Literary Devices in Poetry - Poetic Devices List.pdf -...

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Literary Devices in Poetry: Poetic Devices List Let’s examine the essential literary devices in poetry, with examples. Try to include these poetic devices in your next finished poems! 1. Anaphora Anaphora describes a poem that repeats the same phrase at the beginning of each line. Sometimes the anaphora is a central element of the poem’s construction; other times, poets only use anaphora in one or two stanzas, not the whole piece. Consider “ The Delight Song of Tsoai-talee ” by N. Scott Momaday. I am a feather on the bright sky I am the blue horse that runs in the plain I am the fish that rolls, shining, in the water I am the shadow that follows a child I am the evening light, the lustre of meadows I am an eagle playing with the wind I am a cluster of bright beads I am the farthest star I am the cold of dawn I am the roaring of the rain I am the glitter on the crust of the snow I am the long track of the moon in a lake I am a flame of four colors I am a deer standing away in the dusk I am a field of sumac and the pomme blanche I am an angle of geese in the winter sky I am the hunger of a young wolf I am the whole dream of these things You see, I am alive, I am alive I stand in good relation to the earth I stand in good relation to the gods I stand in good relation to all that is beautiful I stand in good relation to the daughter of Tsen-tainte You see, I am alive, I am alive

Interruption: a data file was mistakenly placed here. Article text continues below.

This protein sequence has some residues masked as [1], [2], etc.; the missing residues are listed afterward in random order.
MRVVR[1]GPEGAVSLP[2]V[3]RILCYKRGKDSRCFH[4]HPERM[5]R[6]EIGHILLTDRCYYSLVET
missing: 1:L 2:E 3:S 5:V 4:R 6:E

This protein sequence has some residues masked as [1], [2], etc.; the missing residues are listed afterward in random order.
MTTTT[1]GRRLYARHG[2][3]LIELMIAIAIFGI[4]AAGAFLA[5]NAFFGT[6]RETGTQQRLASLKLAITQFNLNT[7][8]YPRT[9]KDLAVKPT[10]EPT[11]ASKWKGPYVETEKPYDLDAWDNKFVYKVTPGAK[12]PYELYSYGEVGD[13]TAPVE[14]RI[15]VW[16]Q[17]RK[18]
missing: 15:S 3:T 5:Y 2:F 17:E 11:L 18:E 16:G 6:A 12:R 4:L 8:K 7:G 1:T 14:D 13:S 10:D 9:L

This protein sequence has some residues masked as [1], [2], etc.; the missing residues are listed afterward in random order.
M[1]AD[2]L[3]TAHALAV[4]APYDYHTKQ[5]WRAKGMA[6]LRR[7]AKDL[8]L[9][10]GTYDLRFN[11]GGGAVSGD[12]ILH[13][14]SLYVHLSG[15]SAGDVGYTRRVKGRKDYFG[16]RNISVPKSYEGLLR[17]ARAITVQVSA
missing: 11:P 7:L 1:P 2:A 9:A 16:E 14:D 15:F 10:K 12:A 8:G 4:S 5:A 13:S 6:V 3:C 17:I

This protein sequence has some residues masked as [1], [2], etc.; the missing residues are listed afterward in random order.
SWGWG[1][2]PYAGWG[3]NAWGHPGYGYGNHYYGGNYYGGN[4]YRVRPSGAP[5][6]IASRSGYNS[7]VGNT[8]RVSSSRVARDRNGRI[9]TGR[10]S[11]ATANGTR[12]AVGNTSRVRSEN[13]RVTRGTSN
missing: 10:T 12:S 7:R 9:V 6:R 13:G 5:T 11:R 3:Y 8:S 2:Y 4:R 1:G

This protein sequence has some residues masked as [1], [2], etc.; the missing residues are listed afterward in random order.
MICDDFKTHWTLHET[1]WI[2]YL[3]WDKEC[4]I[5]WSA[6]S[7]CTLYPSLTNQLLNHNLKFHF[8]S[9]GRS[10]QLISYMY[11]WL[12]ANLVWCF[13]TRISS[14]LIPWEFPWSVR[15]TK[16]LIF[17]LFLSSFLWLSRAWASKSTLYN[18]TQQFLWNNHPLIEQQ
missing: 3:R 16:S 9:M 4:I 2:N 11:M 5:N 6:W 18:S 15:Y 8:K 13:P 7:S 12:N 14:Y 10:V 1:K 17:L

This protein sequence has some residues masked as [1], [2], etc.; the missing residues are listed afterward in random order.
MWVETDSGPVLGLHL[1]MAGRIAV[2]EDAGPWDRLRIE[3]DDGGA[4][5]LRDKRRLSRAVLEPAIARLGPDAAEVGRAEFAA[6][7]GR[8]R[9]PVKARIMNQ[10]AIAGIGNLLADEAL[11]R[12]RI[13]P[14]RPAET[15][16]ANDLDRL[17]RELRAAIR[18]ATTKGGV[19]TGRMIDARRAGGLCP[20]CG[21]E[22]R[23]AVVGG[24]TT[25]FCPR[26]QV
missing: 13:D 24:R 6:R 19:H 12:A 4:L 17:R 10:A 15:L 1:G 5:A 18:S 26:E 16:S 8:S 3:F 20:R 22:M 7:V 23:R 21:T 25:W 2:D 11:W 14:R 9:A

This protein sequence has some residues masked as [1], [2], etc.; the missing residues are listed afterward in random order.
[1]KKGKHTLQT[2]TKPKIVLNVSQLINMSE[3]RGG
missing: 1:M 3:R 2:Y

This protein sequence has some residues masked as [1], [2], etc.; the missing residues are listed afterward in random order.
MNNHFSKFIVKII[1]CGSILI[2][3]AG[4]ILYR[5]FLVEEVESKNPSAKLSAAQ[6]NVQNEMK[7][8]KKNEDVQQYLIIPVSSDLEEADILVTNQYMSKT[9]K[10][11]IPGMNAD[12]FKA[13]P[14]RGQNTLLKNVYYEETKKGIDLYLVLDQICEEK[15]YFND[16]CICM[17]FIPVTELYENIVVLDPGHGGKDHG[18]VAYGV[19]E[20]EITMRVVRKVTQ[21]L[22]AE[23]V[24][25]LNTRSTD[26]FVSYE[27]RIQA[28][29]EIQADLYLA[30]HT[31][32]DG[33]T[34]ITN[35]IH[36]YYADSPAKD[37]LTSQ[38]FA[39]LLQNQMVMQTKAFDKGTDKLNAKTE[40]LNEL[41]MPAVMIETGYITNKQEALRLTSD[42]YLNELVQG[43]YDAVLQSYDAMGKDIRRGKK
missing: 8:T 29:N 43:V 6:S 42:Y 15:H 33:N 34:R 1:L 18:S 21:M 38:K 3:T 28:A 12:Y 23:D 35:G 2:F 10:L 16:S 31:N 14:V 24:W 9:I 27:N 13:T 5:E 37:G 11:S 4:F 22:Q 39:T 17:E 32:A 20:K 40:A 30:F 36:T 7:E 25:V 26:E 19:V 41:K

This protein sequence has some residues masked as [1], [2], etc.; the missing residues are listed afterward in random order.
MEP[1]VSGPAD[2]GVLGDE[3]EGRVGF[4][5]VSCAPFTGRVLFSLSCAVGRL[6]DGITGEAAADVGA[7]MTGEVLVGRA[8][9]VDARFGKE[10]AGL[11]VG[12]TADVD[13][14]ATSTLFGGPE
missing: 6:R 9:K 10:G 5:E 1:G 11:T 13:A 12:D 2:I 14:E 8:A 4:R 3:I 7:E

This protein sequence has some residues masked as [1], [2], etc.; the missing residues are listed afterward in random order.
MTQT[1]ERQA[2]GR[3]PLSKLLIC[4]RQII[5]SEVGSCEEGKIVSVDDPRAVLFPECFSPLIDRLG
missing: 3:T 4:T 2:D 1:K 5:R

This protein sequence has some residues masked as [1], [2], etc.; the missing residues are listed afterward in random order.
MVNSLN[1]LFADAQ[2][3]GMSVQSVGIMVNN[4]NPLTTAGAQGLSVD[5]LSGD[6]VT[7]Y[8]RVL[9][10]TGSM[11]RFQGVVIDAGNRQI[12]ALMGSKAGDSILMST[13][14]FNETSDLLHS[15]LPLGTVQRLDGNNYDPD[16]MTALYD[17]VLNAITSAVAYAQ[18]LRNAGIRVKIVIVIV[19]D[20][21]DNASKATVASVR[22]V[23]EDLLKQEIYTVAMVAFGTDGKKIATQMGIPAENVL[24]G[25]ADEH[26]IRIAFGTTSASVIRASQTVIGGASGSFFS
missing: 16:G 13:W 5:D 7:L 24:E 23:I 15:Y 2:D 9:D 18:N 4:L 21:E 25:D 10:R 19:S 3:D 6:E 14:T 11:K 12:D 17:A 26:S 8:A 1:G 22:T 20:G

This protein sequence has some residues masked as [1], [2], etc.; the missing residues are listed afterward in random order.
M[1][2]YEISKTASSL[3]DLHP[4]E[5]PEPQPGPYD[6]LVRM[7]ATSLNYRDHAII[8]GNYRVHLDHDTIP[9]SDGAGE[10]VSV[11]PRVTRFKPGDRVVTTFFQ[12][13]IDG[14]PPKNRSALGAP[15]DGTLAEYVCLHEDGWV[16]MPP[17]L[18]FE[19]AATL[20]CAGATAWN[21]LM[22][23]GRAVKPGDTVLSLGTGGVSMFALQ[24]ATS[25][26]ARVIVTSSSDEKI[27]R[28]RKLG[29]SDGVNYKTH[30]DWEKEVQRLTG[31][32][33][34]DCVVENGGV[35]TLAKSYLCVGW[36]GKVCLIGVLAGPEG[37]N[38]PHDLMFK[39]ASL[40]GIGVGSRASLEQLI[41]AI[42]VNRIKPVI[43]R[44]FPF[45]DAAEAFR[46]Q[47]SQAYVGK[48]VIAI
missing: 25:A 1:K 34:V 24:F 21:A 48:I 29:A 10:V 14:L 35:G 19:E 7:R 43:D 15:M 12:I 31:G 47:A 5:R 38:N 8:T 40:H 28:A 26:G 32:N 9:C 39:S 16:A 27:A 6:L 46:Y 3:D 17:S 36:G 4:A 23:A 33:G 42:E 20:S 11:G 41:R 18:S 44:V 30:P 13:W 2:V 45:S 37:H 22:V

This poem is an experiment in metaphor: how many ways can the self be reproduced after “I am”? The simple “I am” anaphora draws attention towards the poet’s increasing need to define himself, wh ile also setting the poet up for a series of well-crafted poetic devices. Anaphora describes a poem that repeats the same phrase at the beginning of each line. The self shapes the core of Momaday’s poem, as emphasized by the anaphora. Still, our eye isn’t drawn to the column of I am’s, but rather to Momaday’s stunning metaphors for selfhood. 2. Conceit A conceit is, essentially, an extended metaphor. Which, when you think about it, it’s kind of stuck -up to have a fancy word for an extended metaphor, so a conceit is pretty conceited, don’t you think? In order for a metaphor to be a conceit, it must run through the entire poem and be the poem’s central device. Consider the poem “ The Flea ” by John Donne. The speaker uses the flea as a conceit for physical relations, arguing that two bodies have already intermingled if they’ve shared the odious bed bug. With the flea as a conceit for intimacy, Donne presents a poem both humorous and strangely erotic. A conceit must run through the entire poem as the poem’s central device. The conceit ranks among the most powerful literary devices in poetry.In your own poetry, you can employ a conceit by exploring one metaphor in depth. For example, if you were to use matchsticks as a metaphor for love, you could explore love in all its intensity: love as a stroke of luck against a matchbox strip, love as wildfire, love as different matchbox designs, love as phillumeny, etc.

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